Police have named the victim who died in the shark attack at Waihī Beach as 19-year-old Kaelah Marlow.
It is understood she was dragged from the water alive after the attack and paramedics administered CPR on the beach to no avail.
"Police extend our deepest sympathies to Kaelah's family and loved ones at this very difficult time," police said in a statement.
"As noted in an earlier release, the matter will be referred to the Coroner."
Marlow's post mortem is being carried out today.
The attack took place at Bowentown Beach just after 5pm on Thursday and emergency services flooded the area soon afterwards.
The lifeguards who spotted Marlow were patrolling outside of the flags when they spotted her, Surf Lifesaving New Zealand's eastern region lifesaving manager Chaz Gibbons-Campbell says.
Matt Lawry says he looked-on as they worked to save Marlow and says a man was being comforted by an emergency services member nearby.
"Watching them try to save the young woman without success and seeing the man's white face was a very traumatic, harrowing experience," he said.
After CPR efforts stopped, a man walked about 50 to 70 metres into the sea and began splashing water over himself.
"It was harrowing and I can't stop thinking about the extreme grief I saw on his face as he left the beach," Lawry said.
Tadhg Stopford also saw the man walk into the ocean and says he waited in the deep for several minutes standing there.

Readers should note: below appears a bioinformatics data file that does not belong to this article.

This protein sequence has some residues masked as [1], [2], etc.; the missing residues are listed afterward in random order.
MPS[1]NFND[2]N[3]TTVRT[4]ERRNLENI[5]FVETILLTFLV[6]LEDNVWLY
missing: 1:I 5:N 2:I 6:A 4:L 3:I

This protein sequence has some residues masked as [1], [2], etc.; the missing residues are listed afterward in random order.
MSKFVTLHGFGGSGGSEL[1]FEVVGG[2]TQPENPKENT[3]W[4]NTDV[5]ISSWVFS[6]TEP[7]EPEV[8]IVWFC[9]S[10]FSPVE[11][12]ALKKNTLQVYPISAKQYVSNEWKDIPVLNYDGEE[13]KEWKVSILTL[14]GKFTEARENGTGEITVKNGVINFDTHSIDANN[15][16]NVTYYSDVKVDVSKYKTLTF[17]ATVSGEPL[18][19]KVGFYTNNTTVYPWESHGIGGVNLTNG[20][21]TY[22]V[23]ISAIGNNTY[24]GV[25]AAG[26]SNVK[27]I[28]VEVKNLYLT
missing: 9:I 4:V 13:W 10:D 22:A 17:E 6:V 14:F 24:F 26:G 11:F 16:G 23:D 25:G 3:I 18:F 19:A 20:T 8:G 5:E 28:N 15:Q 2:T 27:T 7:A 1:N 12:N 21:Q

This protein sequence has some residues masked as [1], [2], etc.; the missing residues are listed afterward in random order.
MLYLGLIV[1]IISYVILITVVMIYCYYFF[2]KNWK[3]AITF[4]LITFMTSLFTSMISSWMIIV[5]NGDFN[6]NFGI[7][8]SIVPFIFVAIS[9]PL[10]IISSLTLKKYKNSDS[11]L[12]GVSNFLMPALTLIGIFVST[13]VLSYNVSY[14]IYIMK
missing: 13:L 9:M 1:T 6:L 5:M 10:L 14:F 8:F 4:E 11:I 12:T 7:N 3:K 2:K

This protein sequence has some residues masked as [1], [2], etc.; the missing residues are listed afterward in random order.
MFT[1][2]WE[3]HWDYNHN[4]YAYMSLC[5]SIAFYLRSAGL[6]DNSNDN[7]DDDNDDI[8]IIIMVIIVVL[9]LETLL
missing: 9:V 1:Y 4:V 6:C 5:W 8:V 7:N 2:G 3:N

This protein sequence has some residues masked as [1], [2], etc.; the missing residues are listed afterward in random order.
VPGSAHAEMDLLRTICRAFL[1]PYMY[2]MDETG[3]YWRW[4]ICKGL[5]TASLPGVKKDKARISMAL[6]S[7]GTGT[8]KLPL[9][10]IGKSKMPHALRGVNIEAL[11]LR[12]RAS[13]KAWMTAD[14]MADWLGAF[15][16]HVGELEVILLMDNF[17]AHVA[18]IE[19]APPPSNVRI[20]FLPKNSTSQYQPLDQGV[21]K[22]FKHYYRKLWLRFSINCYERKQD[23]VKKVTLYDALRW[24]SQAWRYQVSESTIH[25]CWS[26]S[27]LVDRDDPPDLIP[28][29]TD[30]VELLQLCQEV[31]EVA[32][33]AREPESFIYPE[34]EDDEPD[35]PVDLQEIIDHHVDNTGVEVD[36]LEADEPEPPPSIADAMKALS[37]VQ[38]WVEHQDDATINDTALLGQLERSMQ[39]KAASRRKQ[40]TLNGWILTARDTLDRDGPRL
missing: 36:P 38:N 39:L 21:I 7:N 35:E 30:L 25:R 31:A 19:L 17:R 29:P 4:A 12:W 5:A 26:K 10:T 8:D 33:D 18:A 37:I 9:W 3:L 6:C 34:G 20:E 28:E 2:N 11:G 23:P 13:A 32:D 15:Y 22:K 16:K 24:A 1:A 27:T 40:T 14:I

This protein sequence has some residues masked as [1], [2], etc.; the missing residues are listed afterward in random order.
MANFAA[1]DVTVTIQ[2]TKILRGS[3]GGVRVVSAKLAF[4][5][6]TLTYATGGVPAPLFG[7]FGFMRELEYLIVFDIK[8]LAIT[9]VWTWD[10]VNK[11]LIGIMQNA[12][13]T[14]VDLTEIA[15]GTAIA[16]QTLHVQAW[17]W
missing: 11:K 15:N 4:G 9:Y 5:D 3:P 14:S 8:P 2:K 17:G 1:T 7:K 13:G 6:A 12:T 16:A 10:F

"His entry into the sea was a challenge, I guess, to the shark who had stolen the life of his loved one … With my children around me, I felt his loss."
Earlier today, iwi from Otawhiwhi Marae installed a rāhui in the area which finishes on Friday next week, banning the collection of shellfish, all fishing, and swimming at the beach.
While the rāhui will remain in place, swimming will be permitted between the flags in certain areas of the beach from tomorrow.
The decision to open areas of the water was made by local kaumātua (elders), Waihi Beach Surf Club officials, Bay of Plenty Harbourmaster manager Jon Jon Peters, and Surf Lifesaving NZ and Western Bay of Plenty District Council representatives.
Signage will be erected to assist the public as to where they can swim.
Gibbons-Campbell said lifeguards from Mount Maunganui and Pukehina Beach would also be assisting to patrol along the beach over the weekend and into next week.
And some of the extra lifeguard resources would be devoted to Anzac Bay to assist anyone concerned about swimming at Bowentown, he said.
Iwi also blessed the area with a karakia and for the compassion and care they showed for the victim and her friends.
Shark scientist Riley Elliott says it's hard to speculate what species of shark attacked the woman without all of the facts at hand.
There has been evidence of juvenile and immature great whites in the area as of last summer, however.